wed 23/04/2014

CD: Seeker Lover Keeper - Seeker Lover Keeper | New music reviews, news & interviews

CD: Seeker Lover Keeper - Seeker Lover Keeper

Sarah Blasko, Sally Seltmann and Holly Throsby unite for a musical meeting of minds

Seeker Lover Keeper: three voices which work as beautifully alone as in harmony

In their native Australia Sarah Blasko, Sally Seltmann and Holly Thorsby are award-winning solo artists in their own right, even if their reputations have for the most part not yet preceded them internationally. Seeker Lover Keeper is both the name of their collaborative recording project and its first release, the name easily calling to mind a tripartite structure in which the identity of each major player shifts with each track - writer, frontwoman, harmony.

With three formidable talents on board the project could never be anything less than a true meeting of minds, with each artist writing songs on which the others take the lead. “Even Though I’m a Woman” is an easy standout, the same combination of simple pop song and elegant vocal performance as the most famous of Seltmann’s previous compositions - the Sesame Street anthem “1, 2, 3, 4” she co-wrote with Leslie Feist. Here, Thorsby takes lead vocals as the others offer backing. “I think I’m in love with missing you more than I love you,” she sings coyly in sweet, whispery vocals that belie her words.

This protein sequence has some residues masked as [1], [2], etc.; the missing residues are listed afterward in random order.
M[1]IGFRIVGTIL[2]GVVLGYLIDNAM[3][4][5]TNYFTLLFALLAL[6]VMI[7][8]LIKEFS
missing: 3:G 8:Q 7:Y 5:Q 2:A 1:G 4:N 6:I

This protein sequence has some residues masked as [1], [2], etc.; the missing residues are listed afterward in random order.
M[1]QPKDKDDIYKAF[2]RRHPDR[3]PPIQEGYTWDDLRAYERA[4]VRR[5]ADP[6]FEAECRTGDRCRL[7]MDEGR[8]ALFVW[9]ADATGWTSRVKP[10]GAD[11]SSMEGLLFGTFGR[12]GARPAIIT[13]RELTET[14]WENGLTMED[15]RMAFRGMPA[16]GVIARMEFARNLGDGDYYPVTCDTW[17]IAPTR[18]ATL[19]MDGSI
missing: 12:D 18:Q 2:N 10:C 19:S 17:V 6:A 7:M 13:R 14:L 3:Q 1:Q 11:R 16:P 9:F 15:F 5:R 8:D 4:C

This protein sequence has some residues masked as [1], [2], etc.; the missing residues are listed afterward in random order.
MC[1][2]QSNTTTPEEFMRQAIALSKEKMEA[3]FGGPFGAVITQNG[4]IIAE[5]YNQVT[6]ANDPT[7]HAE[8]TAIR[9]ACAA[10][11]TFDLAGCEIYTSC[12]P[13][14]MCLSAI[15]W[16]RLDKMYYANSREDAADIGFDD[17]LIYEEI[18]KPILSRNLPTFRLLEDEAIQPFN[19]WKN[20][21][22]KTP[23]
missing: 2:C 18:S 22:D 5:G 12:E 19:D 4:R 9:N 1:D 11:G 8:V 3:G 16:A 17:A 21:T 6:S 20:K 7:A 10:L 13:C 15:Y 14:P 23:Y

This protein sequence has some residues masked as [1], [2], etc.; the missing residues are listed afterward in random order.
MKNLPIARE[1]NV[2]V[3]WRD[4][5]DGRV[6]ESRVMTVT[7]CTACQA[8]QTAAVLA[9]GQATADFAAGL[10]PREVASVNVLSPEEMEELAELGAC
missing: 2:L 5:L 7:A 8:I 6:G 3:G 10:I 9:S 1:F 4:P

Blasko’s vocal is similar if a little more throaty, her turns on “Light All My Lights” and “Bridges Burned” made more whimsical by the addition of a delicate piano riff or repeated handclap refrain. The lightness of the songs belies a certain lyrical world-weariness, giving what could easily have become hard-to-stomach sugary love songs into something with a bit more bite, and occasional use of drum machines and samples prevent the project turning into contemporary players rehashing that other all-female "power trio" Dolly Parton, Emmylou Harris and Linda Ronstadt did so well.

Towards the end of the album the moment of sheer beauty that make you catch your breath grow fewer, but that’s less a criticism than it is a reflection of the standalone brilliance of its opening four tracks. This is a combination of skilled songwriting and three voices which work as beautifully alone as in harmony that seems destined to unravel more with every listen.

Watch the video for "Even Though I'm a Woman"

The lightness of the songs belies a certain lyrical world-weariness

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